Hologic signaled its broadening interests beyond mammography and bone densitometry with the introduction of an MRI scanner for extremity imaging manufactured by Esaote (Geneva, Italy), a leader in dedicated MRI systems. Hologic had earlier reported its first sale of the system in the U.S. Increasingly popular extremity MRI systems are designed to provide a more comfortable, less imposing patient experience compared to full-body systems.
Bruker Biospin MRI (Billerica, Massachusetts) unveiled its new ClinScan 7-tesla scanner for research, drug discovery and pre-clinical small-animal imaging applications.
Digital radiography (DR) marches ahead as more and more radiology practices and clinical departments “go digital” to exploit its compelling benefits, notably easy PACS compatibility and image archiving. But new developments reflect modest, evolutionary change, not dramatic departures. Hologic featured InSight, a new small C-arm X-ray system, reinforcing that firm’s growing product-line diversity.
Likewise, Shimadzu unveiled its new Mobile DaRt digital portable X-ray scanner. And Eastman Kodak (Rochester, New York) demonstrated a new multi-purpose DR platform, the DirectView DR 3000, as a work in progress.
Flat-panel sensors are the heart of DR technology, and new sensor panels were featured by Canon Medical Systems (Irvine, California) and Swissray International (Elizabeth, New Jersey).
Along with a continuing trend toward more 3-D and 4-D penetration at the market’s high end, ultrasound modality suppliers are paying attention to decreasing procedural reimbursements by targeting lower price points, portability and point-of-care scanning. A good example of this trend is a new compact ultrasound system demonstrated for the first time, Voyager by Ardent Sound (Mesa, Arizona). This system treats an ultrasound scanner more like a laptop computer peripheral than a typical ultrasound machine. The company calls its approach “Plug and Know”: connect the probe by means of a USB interface cable, install the software, and generate real-time ultrasound images. And, the vendor compares its image quality to scanners costing ten times as much or more.
Visualization and image management
Newcomer True Life Anatomy (Adelaide, Australia) aims to bring 3-D images to the clinician’s desktop, freeing them from workstations in the radiology department. Using this technology, images can be exported from the radiology service for 3D interactive viewing on most standard PCs. The TLA software suite includes the 3D generator (from CT or MRI scan slice data), the viewer and an animator to create motion files simulating a virtual camera in 3-D space. Along similar lines, Medweb (San Francisco) unveiled its 3-D Web PACS at the exhibit. This product allows users of standard PCs to take advantage of 3-D templating and auto-segmenting of image data from spiral CT scanners. According to the vendor, this new product can be easily integrated into a conventional PACS infrastructure for a fraction of the price of a dedicated workstation.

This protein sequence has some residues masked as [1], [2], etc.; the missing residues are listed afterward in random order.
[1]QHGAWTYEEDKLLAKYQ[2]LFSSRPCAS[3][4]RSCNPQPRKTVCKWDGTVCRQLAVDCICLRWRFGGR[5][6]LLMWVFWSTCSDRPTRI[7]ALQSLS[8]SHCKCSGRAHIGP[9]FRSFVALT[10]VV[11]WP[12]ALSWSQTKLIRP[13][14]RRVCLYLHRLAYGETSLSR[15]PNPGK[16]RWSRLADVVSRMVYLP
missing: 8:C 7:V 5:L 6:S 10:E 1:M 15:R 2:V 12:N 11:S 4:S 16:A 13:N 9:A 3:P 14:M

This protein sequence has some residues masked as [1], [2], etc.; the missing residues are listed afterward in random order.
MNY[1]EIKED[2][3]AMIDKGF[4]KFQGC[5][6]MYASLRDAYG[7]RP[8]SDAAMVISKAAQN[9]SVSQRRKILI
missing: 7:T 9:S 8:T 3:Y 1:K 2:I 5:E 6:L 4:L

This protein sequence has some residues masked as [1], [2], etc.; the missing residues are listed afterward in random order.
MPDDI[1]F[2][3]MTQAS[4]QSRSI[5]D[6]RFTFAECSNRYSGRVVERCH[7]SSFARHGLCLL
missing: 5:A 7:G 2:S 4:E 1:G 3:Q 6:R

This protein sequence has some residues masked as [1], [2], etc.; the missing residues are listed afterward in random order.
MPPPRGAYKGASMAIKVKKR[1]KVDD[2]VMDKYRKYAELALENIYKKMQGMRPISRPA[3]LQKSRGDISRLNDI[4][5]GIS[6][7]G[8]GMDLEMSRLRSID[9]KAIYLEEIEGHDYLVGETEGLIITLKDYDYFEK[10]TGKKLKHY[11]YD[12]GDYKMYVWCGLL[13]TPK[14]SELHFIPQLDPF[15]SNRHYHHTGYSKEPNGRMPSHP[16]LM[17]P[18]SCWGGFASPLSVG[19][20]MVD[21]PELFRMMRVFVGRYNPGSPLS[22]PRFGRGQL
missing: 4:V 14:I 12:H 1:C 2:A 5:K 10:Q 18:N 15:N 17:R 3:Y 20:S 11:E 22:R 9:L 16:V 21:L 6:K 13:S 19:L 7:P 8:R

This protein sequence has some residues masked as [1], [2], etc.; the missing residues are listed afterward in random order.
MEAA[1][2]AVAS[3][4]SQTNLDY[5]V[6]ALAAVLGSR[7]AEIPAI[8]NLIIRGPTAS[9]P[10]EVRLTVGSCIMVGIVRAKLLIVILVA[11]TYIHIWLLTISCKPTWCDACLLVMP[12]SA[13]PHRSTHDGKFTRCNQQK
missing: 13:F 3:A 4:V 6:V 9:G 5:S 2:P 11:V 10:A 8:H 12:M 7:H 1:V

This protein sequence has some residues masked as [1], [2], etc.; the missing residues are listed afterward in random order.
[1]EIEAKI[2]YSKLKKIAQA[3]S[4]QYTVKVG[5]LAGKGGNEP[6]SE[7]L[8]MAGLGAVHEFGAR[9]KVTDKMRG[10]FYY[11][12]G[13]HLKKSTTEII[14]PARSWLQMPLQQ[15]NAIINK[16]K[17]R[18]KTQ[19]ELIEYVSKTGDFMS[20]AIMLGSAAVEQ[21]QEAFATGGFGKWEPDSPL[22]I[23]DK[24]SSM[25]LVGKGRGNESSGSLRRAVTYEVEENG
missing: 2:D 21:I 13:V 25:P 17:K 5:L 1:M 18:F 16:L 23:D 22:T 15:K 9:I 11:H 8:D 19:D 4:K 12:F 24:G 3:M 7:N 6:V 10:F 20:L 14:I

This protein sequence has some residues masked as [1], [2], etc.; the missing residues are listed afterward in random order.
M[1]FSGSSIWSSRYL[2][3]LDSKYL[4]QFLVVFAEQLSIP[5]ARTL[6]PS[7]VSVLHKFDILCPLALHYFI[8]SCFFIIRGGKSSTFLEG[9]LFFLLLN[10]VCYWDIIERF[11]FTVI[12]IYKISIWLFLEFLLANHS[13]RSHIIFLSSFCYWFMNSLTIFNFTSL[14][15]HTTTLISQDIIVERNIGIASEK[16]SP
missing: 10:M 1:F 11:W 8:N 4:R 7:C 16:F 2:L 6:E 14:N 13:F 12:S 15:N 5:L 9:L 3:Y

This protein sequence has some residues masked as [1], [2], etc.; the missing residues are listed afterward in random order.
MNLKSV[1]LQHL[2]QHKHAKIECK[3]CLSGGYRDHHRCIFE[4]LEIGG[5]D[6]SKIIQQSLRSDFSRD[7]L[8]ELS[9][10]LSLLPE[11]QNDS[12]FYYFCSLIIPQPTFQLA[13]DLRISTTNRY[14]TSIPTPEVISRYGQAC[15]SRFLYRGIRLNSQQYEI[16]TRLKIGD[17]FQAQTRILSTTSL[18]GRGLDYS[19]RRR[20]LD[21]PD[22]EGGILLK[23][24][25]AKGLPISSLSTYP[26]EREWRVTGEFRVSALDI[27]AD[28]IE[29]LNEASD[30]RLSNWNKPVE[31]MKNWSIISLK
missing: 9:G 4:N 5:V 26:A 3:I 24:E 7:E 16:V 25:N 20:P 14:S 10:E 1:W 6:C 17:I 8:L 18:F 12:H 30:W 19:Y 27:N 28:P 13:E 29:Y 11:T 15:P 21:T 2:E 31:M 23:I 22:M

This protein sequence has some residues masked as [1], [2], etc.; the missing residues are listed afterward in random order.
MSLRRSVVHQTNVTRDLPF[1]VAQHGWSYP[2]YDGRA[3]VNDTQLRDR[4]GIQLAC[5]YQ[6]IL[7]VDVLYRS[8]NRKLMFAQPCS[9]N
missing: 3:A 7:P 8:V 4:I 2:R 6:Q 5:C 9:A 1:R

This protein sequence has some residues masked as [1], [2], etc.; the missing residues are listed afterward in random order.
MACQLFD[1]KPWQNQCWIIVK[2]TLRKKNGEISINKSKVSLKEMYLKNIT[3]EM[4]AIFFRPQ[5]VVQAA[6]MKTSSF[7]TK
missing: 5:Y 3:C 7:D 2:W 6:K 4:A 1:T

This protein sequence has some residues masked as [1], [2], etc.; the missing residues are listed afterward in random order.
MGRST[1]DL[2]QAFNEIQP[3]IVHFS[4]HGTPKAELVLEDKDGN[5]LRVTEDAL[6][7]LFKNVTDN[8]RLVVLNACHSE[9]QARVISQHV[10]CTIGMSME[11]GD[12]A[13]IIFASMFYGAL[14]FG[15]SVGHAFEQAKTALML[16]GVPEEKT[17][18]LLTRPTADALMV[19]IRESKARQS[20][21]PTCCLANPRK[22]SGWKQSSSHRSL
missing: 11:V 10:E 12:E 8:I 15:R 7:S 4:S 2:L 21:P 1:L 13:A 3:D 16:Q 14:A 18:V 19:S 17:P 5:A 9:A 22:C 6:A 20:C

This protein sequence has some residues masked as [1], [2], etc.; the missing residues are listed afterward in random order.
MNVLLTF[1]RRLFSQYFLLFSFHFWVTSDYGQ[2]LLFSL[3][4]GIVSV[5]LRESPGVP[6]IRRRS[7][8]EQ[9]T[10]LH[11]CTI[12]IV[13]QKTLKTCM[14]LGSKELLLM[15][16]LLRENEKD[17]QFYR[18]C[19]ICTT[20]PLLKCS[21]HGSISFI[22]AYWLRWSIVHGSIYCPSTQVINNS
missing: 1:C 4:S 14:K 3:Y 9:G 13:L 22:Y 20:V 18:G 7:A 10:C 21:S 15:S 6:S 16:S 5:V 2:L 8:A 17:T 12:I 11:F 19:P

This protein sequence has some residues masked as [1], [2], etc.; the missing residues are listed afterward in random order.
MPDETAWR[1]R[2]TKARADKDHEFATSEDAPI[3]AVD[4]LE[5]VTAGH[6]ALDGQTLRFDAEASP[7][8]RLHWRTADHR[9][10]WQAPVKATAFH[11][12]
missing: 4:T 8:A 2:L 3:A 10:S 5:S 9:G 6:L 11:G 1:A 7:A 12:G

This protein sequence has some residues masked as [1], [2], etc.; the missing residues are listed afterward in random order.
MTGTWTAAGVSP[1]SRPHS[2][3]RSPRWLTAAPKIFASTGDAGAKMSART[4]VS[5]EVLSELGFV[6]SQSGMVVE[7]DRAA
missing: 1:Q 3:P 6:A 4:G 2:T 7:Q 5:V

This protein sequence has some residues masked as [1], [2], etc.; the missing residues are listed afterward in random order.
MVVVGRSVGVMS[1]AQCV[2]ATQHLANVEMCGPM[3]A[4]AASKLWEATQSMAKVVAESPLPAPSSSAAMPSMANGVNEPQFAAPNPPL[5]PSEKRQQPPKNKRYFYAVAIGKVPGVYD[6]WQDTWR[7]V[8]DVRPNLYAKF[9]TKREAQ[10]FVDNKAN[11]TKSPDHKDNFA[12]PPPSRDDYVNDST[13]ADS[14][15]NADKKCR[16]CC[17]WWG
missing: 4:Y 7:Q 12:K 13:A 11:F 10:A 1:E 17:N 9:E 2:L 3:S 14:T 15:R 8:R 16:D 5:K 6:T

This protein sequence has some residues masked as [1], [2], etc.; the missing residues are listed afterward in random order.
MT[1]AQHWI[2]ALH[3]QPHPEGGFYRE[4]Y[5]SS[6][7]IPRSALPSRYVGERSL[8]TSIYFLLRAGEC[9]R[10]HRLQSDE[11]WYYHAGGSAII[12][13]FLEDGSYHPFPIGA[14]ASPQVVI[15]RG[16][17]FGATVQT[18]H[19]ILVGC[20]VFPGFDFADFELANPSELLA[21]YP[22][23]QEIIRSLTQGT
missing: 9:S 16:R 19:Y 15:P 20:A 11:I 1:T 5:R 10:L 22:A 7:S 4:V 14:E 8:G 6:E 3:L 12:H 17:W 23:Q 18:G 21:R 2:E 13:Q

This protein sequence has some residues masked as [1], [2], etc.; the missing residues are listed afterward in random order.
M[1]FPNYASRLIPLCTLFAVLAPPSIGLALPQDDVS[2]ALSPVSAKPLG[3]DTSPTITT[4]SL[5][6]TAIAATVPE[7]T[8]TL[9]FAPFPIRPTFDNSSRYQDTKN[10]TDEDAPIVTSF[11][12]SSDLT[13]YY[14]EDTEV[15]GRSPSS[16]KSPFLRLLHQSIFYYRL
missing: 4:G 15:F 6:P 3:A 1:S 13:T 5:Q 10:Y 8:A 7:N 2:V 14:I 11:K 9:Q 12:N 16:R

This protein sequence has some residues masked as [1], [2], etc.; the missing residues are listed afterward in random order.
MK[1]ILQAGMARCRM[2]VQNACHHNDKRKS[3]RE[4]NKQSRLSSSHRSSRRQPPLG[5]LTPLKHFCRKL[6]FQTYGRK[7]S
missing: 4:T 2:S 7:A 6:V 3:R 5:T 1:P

Another Oceanic company, WinScribe (Auckland, New Zealand) capably displayed its dictation workflow management system. According to this supplier, users of WinScribe software can dictate anywhere, anytime and have their dictation automatically routed to the relevant transcription staff, wherever they are located. Increasingly, however, users are adopting an alternative feature of the system to utilize high-performance speech recognition in lieu of transcription. Current performance levels have improved dramatically, yielding speech recognition as a viable option. The company can host the application as a service, or the software system can be hosted at any user site.
Vital Images (Minnetonka, Minnesota), a provider of enterprise-wide advanced visualization and analysis software for screening, diagnosis and therapy planning, announced its comprehensive ViTAL Solutions portfolio at RSNA. The company highlighted its rendering performance, workflow capabilities and web-based analysis and distribution features. The firm’s baseline Vitrea software creates 2-D, 3-D and 4-D images of human anatomy from CT, MRI and PET image data.
Amicas (Boston) showcased its comprehensive suite of imaging IT solutions. The company is a pioneer of web-based PACS, and this methodology for delivering and storing images remains the touchstone of its approach. Among other offerings at RSNA, it unveiled its new Vision Reach software system, a module of its Vision Series PACS. Vision Reach is a tool designed for referring physicians, including a portal that supports physician group practices and “on call” schedules for referring physicians. The portal provides a complete visual record of the patient’s history, reports and images available on any Blackberry-type device.
Finally, EMC (Hopkinton, Massachusetts) demonstrated some new radiological archive products on the exhibit floor. These included a four-node version of its Centera content-addressable storage system, the next generation of its Documentum enterprise content management platform, new versions of its Clarion networked storage systems, and its next-generation Clarion disk library.